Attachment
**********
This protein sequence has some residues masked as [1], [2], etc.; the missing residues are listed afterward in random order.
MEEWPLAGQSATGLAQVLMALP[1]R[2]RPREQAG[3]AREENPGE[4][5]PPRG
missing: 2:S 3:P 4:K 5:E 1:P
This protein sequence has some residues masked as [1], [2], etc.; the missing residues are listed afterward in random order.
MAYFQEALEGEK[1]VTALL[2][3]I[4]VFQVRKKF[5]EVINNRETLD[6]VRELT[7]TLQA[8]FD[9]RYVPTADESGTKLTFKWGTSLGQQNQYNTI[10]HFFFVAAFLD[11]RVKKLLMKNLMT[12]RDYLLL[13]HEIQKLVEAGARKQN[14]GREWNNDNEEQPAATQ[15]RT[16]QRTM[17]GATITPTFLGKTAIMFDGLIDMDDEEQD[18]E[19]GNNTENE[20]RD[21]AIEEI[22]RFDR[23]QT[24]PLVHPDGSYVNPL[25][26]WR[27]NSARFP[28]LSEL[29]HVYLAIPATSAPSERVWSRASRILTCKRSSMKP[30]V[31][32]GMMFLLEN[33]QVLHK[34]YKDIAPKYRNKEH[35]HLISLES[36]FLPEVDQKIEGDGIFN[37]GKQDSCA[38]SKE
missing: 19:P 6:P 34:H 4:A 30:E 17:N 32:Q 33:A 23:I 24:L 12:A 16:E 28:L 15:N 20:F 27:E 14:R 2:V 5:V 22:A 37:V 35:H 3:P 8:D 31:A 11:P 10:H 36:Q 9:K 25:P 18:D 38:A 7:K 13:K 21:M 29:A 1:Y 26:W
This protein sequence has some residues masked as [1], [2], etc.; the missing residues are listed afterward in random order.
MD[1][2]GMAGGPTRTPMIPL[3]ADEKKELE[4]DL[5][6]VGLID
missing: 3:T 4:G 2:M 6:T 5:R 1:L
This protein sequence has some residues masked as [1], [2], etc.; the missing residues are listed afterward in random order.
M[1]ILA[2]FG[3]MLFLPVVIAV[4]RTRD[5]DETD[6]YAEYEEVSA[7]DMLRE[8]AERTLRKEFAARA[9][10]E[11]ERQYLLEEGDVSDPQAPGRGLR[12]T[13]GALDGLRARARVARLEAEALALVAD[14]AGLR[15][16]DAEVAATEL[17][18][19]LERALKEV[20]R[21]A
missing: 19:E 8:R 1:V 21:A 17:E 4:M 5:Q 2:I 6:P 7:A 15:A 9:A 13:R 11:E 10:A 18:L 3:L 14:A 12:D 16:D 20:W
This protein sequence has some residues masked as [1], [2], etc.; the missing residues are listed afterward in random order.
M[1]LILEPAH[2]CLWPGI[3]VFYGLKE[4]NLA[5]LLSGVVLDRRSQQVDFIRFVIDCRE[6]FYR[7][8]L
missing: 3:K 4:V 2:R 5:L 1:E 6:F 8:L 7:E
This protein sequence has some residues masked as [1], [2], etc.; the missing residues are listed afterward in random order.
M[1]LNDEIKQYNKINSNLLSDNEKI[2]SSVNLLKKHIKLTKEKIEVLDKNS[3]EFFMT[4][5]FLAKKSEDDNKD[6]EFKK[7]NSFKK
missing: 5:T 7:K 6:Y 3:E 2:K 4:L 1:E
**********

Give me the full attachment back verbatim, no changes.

This protein sequence has some residues masked as [1], [2], etc.; the missing residues are listed afterward in random order.
MEEWPLAGQSATGLAQVLMALP[1]R[2]RPREQAG[3]AREENPGE[4][5]PPRG
missing: 2:S 3:P 4:K 5:E 1:P
This protein sequence has some residues masked as [1], [2], etc.; the missing residues are listed afterward in random order.
MAYFQEALEGEK[1]VTALL[2][3]I[4]VFQVRKKF[5]EVINNRETLD[6]VRELT[7]TLQA[8]FD[9]RYVPTADESGTKLTFKWGTSLGQQNQYNTI[10]HFFFVAAFLD[11]RVKKLLMKNLMT[12]RDYLLL[13]HEIQKLVEAGARKQN[14]GREWNNDNEEQPAATQ[15]RT[16]QRTM[17]GATITPTFLGKTAIMFDGLIDMDDEEQD[18]E[19]GNNTENE[20]RD[21]AIEEI[22]RFDR[23]QT[24]PLVHPDGSYVNPL[25][26]WR[27]NSARFP[28]LSEL[29]HVYLAIPATSAPSERVWSRASRILTCKRSSMKP[30]V[31][32]GMMFLLEN[33]QVLHK[34]YKDIAPKYRNKEH[35]HLISLES[36]FLPEVDQKIEGDGIFN[37]GKQDSCA[38]SKE
missing: 19:P 6:P 34:H 4:A 30:E 17:N 32:Q 33:A 23:I 24:L 12:A 16:E 28:L 15:N 20:F 27:E 14:R 2:V 5:V 22:A 37:V 35:H 3:P 8:D 31:A 11:P 10:H 36:Q 9:K 25:P 18:D 38:A 7:K 13:K 21:M 29:A 1:Y 26:W
This protein sequence has some residues masked as [1], [2], etc.; the missing residues are listed afterward in random order.
MD[1][2]GMAGGPTRTPMIPL[3]ADEKKELE[4]DL[5][6]VGLID
missing: 3:T 4:G 2:M 6:T 5:R 1:L
This protein sequence has some residues masked as [1], [2], etc.; the missing residues are listed afterward in random order.
M[1]ILA[2]FG[3]MLFLPVVIAV[4]RTRD[5]DETD[6]YAEYEEVSA[7]DMLRE[8]AERTLRKEFAARA[9][10]E[11]ERQYLLEEGDVSDPQAPGRGLR[12]T[13]GALDGLRARARVARLEAEALALVAD[14]AGLR[15][16]DAEVAATEL[17][18][19]LERALKEV[20]R[21]A
missing: 19:E 8:R 1:V 21:A 17:E 4:M 5:Q 2:I 6:P 7:A 15:A 9:A 13:R 11:E 10:A 18:L 3:L 14:A 12:D 16:D 20:W
This protein sequence has some residues masked as [1], [2], etc.; the missing residues are listed afterward in random order.
M[1]LILEPAH[2]CLWPGI[3]VFYGLKE[4]NLA[5]LLSGVVLDRRSQQVDFIRFVIDCRE[6]FYR[7][8]L
missing: 3:K 4:V 2:R 5:L 1:E 6:F 8:L 7:E
This protein sequence has some residues masked as [1], [2], etc.; the missing residues are listed afterward in random order.
M[1]LNDEIKQYNKINSNLLSDNEKI[2]SSVNLLKKHIKLTKEKIEVLDKNS[3]EFFMT[4][5]FLAKKSEDDNKD[6]EFKK[7]NSFKK
missing: 5:T 7:K 6:Y 3:E 2:K 4:L 1:E